Need some info/help please. I have a 6dmk2. I bought a brand New/Old Canon 20 - 35mm f3.5 - 4.5 Love this lens, inexpensive, light and exactly what for my needs. PROBLEM: it will no longer stop down to f 3.5 no matter what I do. Anyone have any suggestions. I know I probably don't really need to go down there but curiosity won't leave me alone because it worked when I bought it only 2 years ago.

  • 1
    \$\begingroup\$ You have the lens for 2 years. When this this problem begin? \$\endgroup\$
    – osullic
    Commented May 1, 2021 at 9:52

1 Answer 1


You can't stop the EF 20-35mm f/3.5-4.5 down to f/3.5. That is because f/3.5 is the f-number when the aperture is wide open and not stopped down at all. It can only open up to f/3.5 with the lens' focal length set to between 20mm and 23mm.

I'm going to take a wild guess and assume that you're trying to get the lens to open up to f/3.5 at a focal length longer than 23mm? What you seem to be trying to do is to open up to f/3.5 when the lens won't go any wider than f/4 or f/4.5 at the focal length the lens is set. Is this correct?

The short answer is that the lens can't, and never could, be used at f/3.5 at focal lengths longer than 20-23mm.

The EF 20-35mm f/3.5-4.5 is a variable aperture lens. What this means is that as the focal length increases, the lens' maximum f-number also increases. When there are two f-numbers in a lens' model name or description, the first number is for the largest aperture (lowest f-number) when the lens is used at the widest focal length. The second number is for the largest aperture (lowest f-number) when the lens is used at the longest focal length. Both numbers are the largest aperture (lowest f-number) the lens can do at the respective ends of the focal length range.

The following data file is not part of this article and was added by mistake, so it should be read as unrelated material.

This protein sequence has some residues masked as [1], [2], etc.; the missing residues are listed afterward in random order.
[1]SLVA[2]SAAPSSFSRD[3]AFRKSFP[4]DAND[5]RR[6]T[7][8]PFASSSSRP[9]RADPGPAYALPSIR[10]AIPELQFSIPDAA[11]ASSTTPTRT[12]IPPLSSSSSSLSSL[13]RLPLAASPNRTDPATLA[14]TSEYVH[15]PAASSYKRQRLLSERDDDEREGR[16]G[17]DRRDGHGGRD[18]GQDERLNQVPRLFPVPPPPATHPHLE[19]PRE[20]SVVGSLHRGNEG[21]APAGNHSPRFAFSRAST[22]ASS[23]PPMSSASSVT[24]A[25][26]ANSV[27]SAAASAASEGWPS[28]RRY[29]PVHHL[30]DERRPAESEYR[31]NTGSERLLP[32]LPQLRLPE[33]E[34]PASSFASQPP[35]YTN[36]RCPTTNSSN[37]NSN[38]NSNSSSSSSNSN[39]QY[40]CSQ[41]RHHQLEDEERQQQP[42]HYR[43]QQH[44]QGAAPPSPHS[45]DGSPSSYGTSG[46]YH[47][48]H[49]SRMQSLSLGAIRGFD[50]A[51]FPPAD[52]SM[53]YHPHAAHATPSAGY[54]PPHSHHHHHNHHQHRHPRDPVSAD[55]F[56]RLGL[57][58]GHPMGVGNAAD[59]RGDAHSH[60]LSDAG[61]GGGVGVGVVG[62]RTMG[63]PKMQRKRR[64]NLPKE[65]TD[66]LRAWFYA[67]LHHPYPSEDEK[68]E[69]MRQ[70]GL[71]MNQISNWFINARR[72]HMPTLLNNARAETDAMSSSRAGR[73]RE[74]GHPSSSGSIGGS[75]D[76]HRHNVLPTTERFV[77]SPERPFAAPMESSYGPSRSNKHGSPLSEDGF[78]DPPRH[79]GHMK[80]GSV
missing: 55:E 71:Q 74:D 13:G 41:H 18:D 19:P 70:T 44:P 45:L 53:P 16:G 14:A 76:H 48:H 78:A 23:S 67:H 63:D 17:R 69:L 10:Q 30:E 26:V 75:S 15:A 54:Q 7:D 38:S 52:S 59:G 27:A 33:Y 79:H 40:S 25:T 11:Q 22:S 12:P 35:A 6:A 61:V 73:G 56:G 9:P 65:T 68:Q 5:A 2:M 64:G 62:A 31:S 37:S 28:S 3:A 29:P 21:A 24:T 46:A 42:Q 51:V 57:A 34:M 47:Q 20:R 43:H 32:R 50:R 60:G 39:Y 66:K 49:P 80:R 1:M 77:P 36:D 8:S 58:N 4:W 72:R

One reason your EF 20-35mm f/3.5-4.5 lens can be so lightweight and compact is because of design decisions that resulted in a variable aperture. A constant aperture 20-35mm lens that maintains f/3.5 throughout the entire zoom range would be heavier, more complex, and require all of the zooming elements to be between the front of the lens and the physical aperture diaphragm. By placing some of the zooming movement behind the aperture diaphragm, the lens can be made more compact (and cheaper). One of the compromises made in such a design is that the lens will have a variable maximum aperture.

When you remember being able to use the lens at f/3.5, you had to have had the lens zoomed to somewhere between 20mm and 23mm. At 24mm-38mm the widest aperture available is f/4. At 39mm-40mm the widest aperture available is f/4.5.

You may use narrower apertures (higher f-numbers) at any of the lens' available focal lengths. But the widest available aperture (lowest f-number) will vary depending upon the focal length to which the lens is zoomed.

For why variable aperture lenses have higher f-numbers as they are zoomed to longer focal lengths, please see the following existing questions and their answers here at Photography SE:

How do zoom lenses restrict their widest aperture at the telephoto end?

Why doesn't the picture become darker the more you zoom in?


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